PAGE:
Home Gambling Industry Macau gaming operators will have to set new GGR goals, forego junkets as part of gambling reform

Macau gaming operators will have to set new GGR goals, forego junkets as part of gambling reform

18 Jan 2022
4 min. read

Macau's Legislative Assembly has posted a draft gambling bill on its website. This is almost the final step of realizing gambling reform in the city. The final rules still need to be approved by the Assembly, but the release of the information shows that there is support for the items included. Macau gaming operators need to prepare to make some changes.

Each Macau gaming concessionaire will have an annual minimum target for casino gross gaming revenue (GGR). Operators who fail to reach this target will be responsible for the remaining gaming tax that the city expects.

GGR will be calculated using the maximum number of gaming tables and gaming machines each concessionaire can operate in any given calendar year.

The bill stipulates that Macau's Chief Executive is responsible for determining an annual minimum amount in casino GGR each machine or table should generate.

Licensees that fail to meet this target, will be required to pay a premium to the government. This premium is equal to the difference in tax paid by the concessionaire on its actual GGR versus what it would have paid if it had met its minimum GGR goal.

The Macau government charges a 35% direct tax on casino GGR. Additional levies push the final amount up to almost 40%.

According to the draft document, if the concessionaire's gaming inventory falls below the minimum annual GGR determined by the government for two consecutive years, the incumbent secretary for finance or economy can take back the machines and tables.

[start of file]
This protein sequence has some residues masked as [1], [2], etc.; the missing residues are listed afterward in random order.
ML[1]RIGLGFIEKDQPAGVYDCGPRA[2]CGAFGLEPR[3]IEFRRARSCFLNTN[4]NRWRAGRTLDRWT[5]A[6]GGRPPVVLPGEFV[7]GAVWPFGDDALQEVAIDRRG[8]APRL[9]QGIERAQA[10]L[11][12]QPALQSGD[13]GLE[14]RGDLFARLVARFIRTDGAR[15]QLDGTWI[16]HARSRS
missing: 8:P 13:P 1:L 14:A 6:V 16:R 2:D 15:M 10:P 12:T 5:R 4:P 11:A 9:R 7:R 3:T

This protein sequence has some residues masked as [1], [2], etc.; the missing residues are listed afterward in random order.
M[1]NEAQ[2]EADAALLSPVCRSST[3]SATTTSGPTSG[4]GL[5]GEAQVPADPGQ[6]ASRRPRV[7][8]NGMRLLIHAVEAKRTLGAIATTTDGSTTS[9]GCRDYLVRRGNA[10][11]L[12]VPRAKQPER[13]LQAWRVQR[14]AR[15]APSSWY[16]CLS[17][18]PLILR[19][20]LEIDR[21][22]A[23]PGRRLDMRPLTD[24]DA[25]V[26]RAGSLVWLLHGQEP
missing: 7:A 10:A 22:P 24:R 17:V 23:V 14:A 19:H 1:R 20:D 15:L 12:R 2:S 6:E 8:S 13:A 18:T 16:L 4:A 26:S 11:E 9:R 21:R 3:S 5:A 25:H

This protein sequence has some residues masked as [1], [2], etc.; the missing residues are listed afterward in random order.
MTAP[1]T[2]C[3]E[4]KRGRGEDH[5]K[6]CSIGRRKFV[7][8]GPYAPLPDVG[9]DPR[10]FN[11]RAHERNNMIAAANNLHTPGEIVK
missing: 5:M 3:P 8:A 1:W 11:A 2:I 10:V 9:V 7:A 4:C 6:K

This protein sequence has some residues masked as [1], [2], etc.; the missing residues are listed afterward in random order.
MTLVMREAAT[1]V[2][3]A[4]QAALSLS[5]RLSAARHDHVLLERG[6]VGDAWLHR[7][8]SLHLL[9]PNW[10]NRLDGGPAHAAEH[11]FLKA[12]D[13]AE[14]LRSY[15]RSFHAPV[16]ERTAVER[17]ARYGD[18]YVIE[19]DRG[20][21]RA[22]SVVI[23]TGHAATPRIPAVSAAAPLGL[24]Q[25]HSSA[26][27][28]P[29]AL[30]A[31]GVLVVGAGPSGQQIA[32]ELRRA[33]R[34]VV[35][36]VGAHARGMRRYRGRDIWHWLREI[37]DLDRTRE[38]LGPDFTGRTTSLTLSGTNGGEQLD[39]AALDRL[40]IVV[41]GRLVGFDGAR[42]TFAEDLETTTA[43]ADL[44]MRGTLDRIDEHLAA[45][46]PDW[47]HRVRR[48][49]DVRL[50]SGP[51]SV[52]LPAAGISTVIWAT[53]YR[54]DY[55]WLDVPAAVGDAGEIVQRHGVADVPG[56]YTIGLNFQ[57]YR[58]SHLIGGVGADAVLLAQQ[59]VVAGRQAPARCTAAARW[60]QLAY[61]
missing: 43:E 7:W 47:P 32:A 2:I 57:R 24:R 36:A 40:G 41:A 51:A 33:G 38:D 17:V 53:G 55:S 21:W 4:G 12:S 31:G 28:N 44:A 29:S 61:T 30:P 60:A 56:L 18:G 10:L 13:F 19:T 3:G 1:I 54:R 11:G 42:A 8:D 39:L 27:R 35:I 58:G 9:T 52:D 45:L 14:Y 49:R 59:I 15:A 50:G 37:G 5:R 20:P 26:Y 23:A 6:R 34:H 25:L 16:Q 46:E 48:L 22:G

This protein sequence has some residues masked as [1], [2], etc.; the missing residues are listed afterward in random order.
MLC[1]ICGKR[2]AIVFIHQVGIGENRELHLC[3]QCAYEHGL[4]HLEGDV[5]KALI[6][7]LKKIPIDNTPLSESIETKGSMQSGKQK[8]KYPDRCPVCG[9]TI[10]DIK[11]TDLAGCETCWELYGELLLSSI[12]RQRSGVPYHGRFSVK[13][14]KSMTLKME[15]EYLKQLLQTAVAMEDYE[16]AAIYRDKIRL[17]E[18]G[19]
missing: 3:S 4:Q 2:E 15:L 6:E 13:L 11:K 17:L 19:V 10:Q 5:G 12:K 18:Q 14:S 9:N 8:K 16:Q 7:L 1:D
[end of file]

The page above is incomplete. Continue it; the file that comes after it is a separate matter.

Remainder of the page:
Macau will likely have a lower level of gaming tax income than the public spending levels to which it is usually pledged. This is if VIP gambling, which was junket-based, is not a significant contributor to the city's coffers. The new laws severely restrict junket operations and the amount of money they can accept.

Macau's casino GGR increased by 43.7% in the 12 months ending December 31, but fell by 79.3% compared to the pre-pandemic numbers.

Each concessionaire pays an annual fixed premium. This premium is based on criteria such as the number of gaming venues that they operate, their respective electronic game inventory, the games they play, and the location of the casinos. The new system will not change this requirement.

Macau also proposes in its gaming bill a formal limit on the number and types of gaming machines that can be found in local casinos. Details will be provided via a chief executive dispatch which will be published in Macau's official gazette.

The casino operators will also have to increase their activity related to corporate social responsibility (CSR). Macau expects that the operators will be required to support small and medium-sized businesses (SME), diversification of local industries and increased worker rights, as well as the hiring of people with disabilities. They must also be willing to invest in programs that are "educational, scientific, and technological" in nature, as well as culture and sports.

The Macau Gaming Inspection and Coordination Bureau will review concessionaires every three years. This will evaluate general contractual compliance. The Secretary for Economy & Finance will refer any concessionaire who fails to comply with their contracts or is not proactive.

Operators will have to submit an annual report in order to be assessed for compliance. This includes CSR activities as well as responsible gambling solutions that the operator has created.

18 Jan 2022
4 min. read